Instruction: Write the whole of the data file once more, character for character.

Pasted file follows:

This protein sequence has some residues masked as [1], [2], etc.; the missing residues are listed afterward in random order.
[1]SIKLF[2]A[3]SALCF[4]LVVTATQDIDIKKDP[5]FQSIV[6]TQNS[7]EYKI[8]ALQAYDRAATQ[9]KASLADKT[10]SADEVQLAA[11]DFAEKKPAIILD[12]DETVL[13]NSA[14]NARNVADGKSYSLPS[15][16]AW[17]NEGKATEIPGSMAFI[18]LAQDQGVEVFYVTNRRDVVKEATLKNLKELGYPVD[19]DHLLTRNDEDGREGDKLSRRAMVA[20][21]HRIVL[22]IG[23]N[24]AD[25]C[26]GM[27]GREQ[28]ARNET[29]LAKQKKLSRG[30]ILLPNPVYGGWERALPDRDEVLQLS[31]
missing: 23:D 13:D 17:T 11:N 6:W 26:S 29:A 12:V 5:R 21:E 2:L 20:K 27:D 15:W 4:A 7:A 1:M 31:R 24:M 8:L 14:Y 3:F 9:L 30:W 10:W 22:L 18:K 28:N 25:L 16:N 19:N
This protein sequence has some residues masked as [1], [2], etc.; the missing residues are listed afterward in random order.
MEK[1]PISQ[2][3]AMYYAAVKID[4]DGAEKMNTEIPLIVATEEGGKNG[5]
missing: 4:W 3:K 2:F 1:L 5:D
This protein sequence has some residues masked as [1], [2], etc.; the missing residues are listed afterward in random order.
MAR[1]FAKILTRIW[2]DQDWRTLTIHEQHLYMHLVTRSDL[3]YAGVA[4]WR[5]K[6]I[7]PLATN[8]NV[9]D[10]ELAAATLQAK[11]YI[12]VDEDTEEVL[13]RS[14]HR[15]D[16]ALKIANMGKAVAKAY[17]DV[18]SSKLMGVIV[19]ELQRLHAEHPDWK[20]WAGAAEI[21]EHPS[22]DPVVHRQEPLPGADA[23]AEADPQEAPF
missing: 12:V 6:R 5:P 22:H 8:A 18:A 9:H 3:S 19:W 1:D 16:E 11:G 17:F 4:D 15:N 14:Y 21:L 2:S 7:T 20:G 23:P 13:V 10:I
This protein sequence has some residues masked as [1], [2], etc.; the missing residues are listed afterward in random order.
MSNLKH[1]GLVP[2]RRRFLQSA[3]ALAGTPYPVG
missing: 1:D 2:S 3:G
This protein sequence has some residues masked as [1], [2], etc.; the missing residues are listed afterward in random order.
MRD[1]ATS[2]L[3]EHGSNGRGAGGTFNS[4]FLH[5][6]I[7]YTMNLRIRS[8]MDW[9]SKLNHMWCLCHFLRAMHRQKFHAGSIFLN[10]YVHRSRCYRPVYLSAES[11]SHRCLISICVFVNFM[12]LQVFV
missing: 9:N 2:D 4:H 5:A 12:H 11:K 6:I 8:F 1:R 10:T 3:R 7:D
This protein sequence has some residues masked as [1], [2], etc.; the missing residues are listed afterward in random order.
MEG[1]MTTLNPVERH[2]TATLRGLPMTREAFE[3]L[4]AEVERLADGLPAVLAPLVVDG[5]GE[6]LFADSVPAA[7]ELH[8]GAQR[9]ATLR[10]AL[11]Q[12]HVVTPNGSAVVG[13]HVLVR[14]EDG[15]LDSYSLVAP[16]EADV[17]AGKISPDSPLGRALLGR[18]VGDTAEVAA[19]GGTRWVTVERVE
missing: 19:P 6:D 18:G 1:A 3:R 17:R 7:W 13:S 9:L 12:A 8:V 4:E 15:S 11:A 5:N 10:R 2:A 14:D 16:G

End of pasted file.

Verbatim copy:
This protein sequence has some residues masked as [1], [2], etc.; the missing residues are listed afterward in random order.
[1]SIKLF[2]A[3]SALCF[4]LVVTATQDIDIKKDP[5]FQSIV[6]TQNS[7]EYKI[8]ALQAYDRAATQ[9]KASLADKT[10]SADEVQLAA[11]DFAEKKPAIILD[12]DETVL[13]NSA[14]NARNVADGKSYSLPS[15][16]AW[17]NEGKATEIPGSMAFI[18]LAQDQGVEVFYVTNRRDVVKEATLKNLKELGYPVD[19]DHLLTRNDEDGREGDKLSRRAMVA[20][21]HRIVL[22]IG[23]N[24]AD[25]C[26]GM[27]GREQ[28]ARNET[29]LAKQKKLSRG[30]ILLPNPVYGGWERALPDRDEVLQLS[31]
missing: 23:D 13:D 17:T 11:N 6:W 26:S 29:A 12:V 5:R 21:E 2:L 20:K 27:D 15:W 4:A 7:A 1:M 31:R 24:M 8:L 14:Y 3:F 9:L 30:W 10:W 22:L 18:K 28:N 25:L 16:N 19:N
This protein sequence has some residues masked as [1], [2], etc.; the missing residues are listed afterward in random order.
MEK[1]PISQ[2][3]AMYYAAVKID[4]DGAEKMNTEIPLIVATEEGGKNG[5]
missing: 4:W 3:K 2:F 1:L 5:D
This protein sequence has some residues masked as [1], [2], etc.; the missing residues are listed afterward in random order.
MAR[1]FAKILTRIW[2]DQDWRTLTIHEQHLYMHLVTRSDL[3]YAGVA[4]WR[5]K[6]I[7]PLATN[8]NV[9]D[10]ELAAATLQAK[11]YI[12]VDEDTEEVL[13]RS[14]HR[15]D[16]ALKIANMGKAVAKAY[17]DV[18]SSKLMGVIV[19]ELQRLHAEHPDWK[20]WAGAAEI[21]EHPS[22]DPVVHRQEPLPGADA[23]AEADPQEAPF
missing: 12:V 6:R 5:P 22:H 8:A 18:A 9:H 3:S 19:W 1:D 16:E 11:G 17:F 4:D 15:N 14:Y 21:L 2:S 7:T 20:G 23:P 13:V 10:I
This protein sequence has some residues masked as [1], [2], etc.; the missing residues are listed afterward in random order.
MSNLKH[1]GLVP[2]RRRFLQSA[3]ALAGTPYPVG
missing: 1:D 2:S 3:G
This protein sequence has some residues masked as [1], [2], etc.; the missing residues are listed afterward in random order.
MRD[1]ATS[2]L[3]EHGSNGRGAGGTFNS[4]FLH[5][6]I[7]YTMNLRIRS[8]MDW[9]SKLNHMWCLCHFLRAMHRQKFHAGSIFLN[10]YVHRSRCYRPVYLSAES[11]SHRCLISICVFVNFM[12]LQVFV
missing: 9:N 2:D 4:H 5:A 12:H 11:K 6:I 8:F 1:R 10:T 3:R 7:D
This protein sequence has some residues masked as [1], [2], etc.; the missing residues are listed afterward in random order.
MEG[1]MTTLNPVERH[2]TATLRGLPMTREAFE[3]L[4]AEVERLADGLPAVLAPLVVDG[5]GE[6]LFADSVPAA[7]ELH[8]GAQR[9]ATLR[10]AL[11]Q[12]HVVTPNGSAVVG[13]HVLVR[14]EDG[15]LDSYSLVAP[16]EADV[17]AGKISPDSPLGRALLGR[18]VGDTAEVAA[19]GGTRWVTVERVE
missing: 19:P 6:D 18:G 1:A 3:R 17:R 7:W 13:S 9:L 12:A 8:V 4:E 15:S 11:A 5:N 10:R 2:A 14:D 16:G